You know the one I mean. Famously attributed to Albert Einstein, but also Ben Franklin and Rita Mae Brown (go figure), it defines insanity as doing the same thing over and over and expecting different results.
Thanks in large part to No Child Left Behind, educators all over the country are caught in a vicious loop. As the test score requirements to make “Adequate Yearly Progress” (AYP) spiral ever higher, teachers have less and less discretion over how to spend precious classroom hours. School has become an endless series of repetitive “drill-and-kill” exercises to prepare students to take standardized tests.
Teachers’ salaries, school autonomy, and community esteem all hinge now on how well students do on those tests — and don’t forget that the impossible target of 100% proficiency for ALL students looms in 2014. That means in three more years, ALL schools will fail to meet the targets. Then what?
Meanwhile, in the face of solid scientific research to the contrary, schools are racing to handicap students even further by taking away such essentials as physical education, arts classes, and even recess. Misguided, panicked principals and superintendents are taking away every opportunity for students to engage in higher-level thinking and real-world problem-solving in favor of practicing for standardized tests.
In most of what passes for public “debate” on the issue, the assumption that such tests give us valuable information about student learning is rarely challenged. This begs two questions: What do these tests measure? What do they show us about teaching and learning?
Knowing that the Finns or the Japanese score higher on standardized tests than US students do sends legislators into a tizzy, but does it really signify anything important? What these tests measure is information, knowledge, facts. In a century and a world in which just about any fact we need is literally at our fingertips through the Internet, having a storehouse of knowledge in each learner’s brain is far less important than the learner’s skill at making sense of all that information.
What we learn through the creative process, from looking at things from many different angles, and from unstructured play is far more important than the random facts we memorize. Why? Because the discovery process is open-ended and leads to new solutions to evolving problems. The memorization and rote regurgitation of facts only leads to the sort of rigid, canonical thinking that drags down civilizations due to their inability to change.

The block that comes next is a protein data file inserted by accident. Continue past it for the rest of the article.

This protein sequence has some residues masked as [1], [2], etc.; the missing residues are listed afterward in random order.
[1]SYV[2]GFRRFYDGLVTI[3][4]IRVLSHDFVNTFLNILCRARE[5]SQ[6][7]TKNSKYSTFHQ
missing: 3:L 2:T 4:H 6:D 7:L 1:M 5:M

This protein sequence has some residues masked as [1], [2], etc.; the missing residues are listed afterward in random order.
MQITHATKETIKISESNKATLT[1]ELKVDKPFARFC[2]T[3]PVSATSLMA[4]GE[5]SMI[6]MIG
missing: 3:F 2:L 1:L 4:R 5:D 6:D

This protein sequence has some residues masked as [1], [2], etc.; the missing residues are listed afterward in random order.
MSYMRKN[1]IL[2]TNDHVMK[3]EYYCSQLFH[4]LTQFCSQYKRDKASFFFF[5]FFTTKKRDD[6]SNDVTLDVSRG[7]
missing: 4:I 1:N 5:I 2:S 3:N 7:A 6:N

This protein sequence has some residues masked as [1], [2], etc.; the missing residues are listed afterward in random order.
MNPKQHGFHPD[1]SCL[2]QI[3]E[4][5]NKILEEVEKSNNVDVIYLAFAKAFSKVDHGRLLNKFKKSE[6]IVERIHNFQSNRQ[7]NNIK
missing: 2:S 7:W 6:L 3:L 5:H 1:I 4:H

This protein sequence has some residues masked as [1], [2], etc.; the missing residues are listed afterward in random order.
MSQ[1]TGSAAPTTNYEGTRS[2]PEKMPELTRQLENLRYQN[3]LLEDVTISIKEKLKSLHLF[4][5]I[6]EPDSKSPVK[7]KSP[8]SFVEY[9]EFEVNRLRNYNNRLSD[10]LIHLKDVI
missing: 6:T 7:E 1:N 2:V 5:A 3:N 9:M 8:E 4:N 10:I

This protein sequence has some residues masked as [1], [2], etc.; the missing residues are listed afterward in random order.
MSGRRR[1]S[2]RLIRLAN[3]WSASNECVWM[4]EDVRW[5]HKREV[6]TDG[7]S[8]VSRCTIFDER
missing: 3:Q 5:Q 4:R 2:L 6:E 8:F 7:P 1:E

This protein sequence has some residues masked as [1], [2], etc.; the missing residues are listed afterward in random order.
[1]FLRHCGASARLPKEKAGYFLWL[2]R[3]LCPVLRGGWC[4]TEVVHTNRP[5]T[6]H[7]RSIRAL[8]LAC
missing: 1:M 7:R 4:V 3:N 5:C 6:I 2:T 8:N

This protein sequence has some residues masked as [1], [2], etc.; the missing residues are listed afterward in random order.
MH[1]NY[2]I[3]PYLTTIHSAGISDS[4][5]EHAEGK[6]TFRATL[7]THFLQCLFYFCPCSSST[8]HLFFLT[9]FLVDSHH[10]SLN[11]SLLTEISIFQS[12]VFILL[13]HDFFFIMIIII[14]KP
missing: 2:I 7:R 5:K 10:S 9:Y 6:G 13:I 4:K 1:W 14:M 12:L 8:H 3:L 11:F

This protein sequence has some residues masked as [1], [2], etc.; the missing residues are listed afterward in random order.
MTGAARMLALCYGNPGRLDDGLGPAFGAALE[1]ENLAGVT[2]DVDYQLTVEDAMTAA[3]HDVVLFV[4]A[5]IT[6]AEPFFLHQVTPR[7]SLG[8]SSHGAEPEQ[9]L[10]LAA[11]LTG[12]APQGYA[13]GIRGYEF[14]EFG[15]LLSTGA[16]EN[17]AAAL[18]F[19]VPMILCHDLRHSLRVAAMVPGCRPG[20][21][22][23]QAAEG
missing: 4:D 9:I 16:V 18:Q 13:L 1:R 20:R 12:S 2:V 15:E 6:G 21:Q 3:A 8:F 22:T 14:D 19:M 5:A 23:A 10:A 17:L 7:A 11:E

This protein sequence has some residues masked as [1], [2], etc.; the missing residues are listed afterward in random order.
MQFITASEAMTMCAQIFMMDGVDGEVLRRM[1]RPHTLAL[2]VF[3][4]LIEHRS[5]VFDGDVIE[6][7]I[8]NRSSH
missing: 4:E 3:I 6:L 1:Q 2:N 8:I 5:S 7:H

Many dedicated and forward-thinking educators are ahead of this curve. They are doing their best to try to shape teaching and learning in a way that is sustainable and that connects education to solutions to the challenge of our long-term survival as a species. The problem is how to operate in an environment that is increasingly hostile to teachers and students alike. Yes, there are bad teachers (and bad legislators and bad doctors and bad financiers), but the overwhelming percentage of teachers is in education because they are called to a vocation, not to cash a paycheck.
When politicians point the finger at teachers and unions, they avoid having to actually confront the problem and figure out a solution. And not only have they so far failed to confront the problem, they have misidentified it. The central issue is that we need to junk our old-fashioned, factory-model education system. We need to replace it with one that is based on awareness of pattern, relationship of humans and environment, and an understanding of how we learn best.
How do we initiate such an endeavor with a population that is the product of the inadequate and downright harmful system we seek to replace? That is indeed the question. All I know is, we have to try. Anything else would truly be insane.